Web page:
Preparing for transition to ISO 14001:2015, what you need to know

If you are preparing to make the transition to ISO 14001:2015, you need to understand the implications of the new requirements of the revised standard, so that you can plan how to address them in the time remaining for recertification. SLR's Nigel Leehane (Technical Director - EMPC) will be posting a series of articles on the key changes, and the steps organisations can take to address them effectively. 

There are differing perspectives on the complexity of the transition process, ranging from “the new standard is very complicated and will be difficult to conform to” to “it’s not asking for much more, just a few bolt-ons”. The reality is somewhere in between. The revised standard is encouraging us to take a different approach to our processes for environmental management, which does require more than bolting on a few new components to our EMS. There is far more inter-linkage between the clauses, and also encouragement for organisations to integrate their environmental management processes with other business tools (IEMA has referred to this as a spider’s web). It sounds complicated, but isn’t this simply the way in which successful business work? Integration should involve greater participation within the organisation, fostering a common understanding and vision, and providing the opportunity to share the load.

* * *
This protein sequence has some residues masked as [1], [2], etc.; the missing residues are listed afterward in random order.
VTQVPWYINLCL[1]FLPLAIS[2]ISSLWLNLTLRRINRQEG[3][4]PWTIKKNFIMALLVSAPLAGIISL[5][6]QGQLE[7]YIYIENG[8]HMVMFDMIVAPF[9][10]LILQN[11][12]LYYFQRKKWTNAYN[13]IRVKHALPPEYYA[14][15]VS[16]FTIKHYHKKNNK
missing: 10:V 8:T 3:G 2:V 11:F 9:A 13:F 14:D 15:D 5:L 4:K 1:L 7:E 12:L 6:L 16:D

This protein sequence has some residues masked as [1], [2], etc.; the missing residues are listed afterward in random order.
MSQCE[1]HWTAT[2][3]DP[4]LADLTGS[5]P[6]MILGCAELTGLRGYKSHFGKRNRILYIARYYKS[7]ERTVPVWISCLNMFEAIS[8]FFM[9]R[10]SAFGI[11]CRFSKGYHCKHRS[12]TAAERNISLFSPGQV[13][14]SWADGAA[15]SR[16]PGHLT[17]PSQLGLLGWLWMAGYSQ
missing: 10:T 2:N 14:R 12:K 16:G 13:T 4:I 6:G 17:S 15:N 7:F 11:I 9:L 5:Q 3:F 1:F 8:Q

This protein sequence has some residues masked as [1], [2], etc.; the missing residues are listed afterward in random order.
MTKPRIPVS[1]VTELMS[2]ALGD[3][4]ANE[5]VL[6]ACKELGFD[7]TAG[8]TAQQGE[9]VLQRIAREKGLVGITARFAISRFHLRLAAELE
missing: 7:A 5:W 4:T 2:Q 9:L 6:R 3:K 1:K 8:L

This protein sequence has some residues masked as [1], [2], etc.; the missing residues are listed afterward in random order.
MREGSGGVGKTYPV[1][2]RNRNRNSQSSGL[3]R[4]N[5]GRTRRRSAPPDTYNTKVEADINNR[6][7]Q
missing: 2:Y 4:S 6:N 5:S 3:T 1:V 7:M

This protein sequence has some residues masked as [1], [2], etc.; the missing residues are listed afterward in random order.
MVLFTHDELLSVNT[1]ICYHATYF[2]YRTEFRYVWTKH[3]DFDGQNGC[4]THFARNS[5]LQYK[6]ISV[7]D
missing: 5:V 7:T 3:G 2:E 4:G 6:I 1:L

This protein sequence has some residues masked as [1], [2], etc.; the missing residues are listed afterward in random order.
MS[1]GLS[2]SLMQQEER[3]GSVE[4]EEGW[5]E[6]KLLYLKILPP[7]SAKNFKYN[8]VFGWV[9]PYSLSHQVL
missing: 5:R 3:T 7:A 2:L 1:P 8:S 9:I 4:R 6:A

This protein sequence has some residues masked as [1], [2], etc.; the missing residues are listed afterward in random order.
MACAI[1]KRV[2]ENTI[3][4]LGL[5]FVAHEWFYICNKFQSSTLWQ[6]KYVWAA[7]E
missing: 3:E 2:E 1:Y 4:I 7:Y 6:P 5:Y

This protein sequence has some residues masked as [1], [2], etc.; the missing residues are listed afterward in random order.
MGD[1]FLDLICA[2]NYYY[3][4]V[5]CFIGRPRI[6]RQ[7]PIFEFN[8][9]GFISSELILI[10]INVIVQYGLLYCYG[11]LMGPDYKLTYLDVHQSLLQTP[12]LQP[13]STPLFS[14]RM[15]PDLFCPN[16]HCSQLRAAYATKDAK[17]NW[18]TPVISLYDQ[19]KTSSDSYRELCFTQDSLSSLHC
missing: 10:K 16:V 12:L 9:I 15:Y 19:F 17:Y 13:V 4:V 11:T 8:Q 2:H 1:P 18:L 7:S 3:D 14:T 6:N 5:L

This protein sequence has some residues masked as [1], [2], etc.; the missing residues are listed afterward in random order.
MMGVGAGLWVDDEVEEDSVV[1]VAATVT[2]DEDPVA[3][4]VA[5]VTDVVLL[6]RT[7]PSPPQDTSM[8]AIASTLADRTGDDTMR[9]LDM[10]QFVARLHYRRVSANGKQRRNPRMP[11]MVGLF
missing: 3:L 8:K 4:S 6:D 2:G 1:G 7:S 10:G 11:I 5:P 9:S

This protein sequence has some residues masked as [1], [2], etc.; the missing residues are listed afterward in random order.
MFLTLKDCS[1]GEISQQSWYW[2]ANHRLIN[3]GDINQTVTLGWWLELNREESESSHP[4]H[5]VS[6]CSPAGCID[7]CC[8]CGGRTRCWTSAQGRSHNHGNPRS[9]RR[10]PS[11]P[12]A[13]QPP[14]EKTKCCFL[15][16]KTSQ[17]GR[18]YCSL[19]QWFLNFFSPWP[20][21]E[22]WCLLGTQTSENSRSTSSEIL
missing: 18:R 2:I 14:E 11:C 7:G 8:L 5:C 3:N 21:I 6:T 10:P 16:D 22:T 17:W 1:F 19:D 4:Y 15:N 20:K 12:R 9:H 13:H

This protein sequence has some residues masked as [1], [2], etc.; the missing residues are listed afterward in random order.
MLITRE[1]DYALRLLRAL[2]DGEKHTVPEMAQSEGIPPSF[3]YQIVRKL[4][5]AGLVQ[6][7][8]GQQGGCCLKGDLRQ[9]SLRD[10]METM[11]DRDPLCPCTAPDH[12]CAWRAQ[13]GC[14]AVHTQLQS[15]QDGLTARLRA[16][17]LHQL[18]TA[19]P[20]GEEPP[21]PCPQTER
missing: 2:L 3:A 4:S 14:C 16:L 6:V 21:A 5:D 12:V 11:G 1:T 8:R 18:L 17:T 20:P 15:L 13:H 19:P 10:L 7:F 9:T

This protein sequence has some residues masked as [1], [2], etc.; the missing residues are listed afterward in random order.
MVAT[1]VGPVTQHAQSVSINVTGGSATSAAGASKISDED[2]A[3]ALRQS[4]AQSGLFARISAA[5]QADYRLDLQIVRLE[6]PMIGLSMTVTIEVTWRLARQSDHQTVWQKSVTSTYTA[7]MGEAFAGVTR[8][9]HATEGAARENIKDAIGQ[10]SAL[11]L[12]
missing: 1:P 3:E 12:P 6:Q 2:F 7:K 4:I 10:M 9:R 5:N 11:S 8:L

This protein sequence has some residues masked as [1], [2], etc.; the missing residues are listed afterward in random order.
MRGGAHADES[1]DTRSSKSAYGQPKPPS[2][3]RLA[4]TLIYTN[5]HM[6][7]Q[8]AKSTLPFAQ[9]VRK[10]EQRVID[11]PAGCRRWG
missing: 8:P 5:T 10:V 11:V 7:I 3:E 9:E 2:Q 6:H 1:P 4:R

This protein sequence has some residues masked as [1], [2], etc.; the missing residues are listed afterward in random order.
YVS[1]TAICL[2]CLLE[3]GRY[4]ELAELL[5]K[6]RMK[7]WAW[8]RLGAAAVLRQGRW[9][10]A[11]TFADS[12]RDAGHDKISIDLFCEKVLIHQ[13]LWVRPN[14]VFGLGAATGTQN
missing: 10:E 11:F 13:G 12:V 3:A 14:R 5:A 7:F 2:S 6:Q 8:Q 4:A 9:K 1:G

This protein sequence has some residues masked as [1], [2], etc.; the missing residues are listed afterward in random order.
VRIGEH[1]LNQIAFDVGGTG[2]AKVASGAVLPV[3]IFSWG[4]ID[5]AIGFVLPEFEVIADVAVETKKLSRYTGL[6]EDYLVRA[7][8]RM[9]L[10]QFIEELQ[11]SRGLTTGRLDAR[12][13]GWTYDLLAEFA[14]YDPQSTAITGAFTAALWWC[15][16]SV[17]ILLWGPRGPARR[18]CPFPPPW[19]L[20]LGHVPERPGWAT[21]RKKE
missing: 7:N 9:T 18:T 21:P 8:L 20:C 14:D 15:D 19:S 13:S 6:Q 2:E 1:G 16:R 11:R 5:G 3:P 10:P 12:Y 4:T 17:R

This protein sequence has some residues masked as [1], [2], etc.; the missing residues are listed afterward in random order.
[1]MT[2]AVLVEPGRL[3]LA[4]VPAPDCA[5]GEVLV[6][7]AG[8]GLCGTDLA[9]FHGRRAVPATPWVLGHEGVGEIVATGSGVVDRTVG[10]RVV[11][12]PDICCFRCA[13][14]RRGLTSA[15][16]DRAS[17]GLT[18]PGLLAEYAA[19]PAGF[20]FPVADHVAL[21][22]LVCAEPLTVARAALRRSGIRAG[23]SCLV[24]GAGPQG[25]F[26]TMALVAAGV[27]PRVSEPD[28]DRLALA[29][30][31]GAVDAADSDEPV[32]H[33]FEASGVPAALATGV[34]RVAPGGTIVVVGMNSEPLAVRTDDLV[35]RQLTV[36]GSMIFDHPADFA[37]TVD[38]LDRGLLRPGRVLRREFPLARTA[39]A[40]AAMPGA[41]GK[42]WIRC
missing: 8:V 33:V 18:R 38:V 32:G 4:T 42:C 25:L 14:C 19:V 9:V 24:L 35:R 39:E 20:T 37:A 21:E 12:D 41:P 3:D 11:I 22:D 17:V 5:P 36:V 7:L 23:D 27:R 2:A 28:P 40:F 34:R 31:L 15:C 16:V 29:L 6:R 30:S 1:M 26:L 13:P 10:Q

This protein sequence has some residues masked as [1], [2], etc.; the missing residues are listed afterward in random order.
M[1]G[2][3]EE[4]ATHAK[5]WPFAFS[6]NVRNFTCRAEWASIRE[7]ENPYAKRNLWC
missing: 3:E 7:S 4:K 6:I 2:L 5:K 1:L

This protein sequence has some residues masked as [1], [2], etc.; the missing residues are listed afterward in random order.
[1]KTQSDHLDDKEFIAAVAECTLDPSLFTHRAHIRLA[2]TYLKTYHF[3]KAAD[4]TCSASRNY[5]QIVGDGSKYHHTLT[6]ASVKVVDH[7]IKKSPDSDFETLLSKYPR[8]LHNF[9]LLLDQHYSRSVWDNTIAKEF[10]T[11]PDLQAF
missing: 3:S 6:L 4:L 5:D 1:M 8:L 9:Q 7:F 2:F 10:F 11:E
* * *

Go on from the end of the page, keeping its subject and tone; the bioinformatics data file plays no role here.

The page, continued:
The spider’s web theme can be applied to many of the new requirements. For example, the competence clause itself doesn’t impose anything significantly different; however, other clauses will result in a need to improve competence, or at the very least the awareness, of a range of staff within an organisation. Similarly, maintaining an understanding of compliance status doesn’t just involve a periodic compliance audit; it requires a variety of processes (monitoring, assessment, inspection, reporting, etc.). Other themes running through the standard include taking a life cycle perspective and addressing risks and opportunities.

 SLR will be posting a series of articles, exploring how organisations can plan to incorporate these new requirements into their management processes, to improve not only environmental performance but also increase the efficiencies of their business processes. The first will examine the new concept of an organisation’s “context”, and show how this requirement can be addressed simply and effectively, providing a valuable input not only to the EMS but to overall business strategy. 

If you would like more information on the transition and support available, please get in touch by contacting Nigel at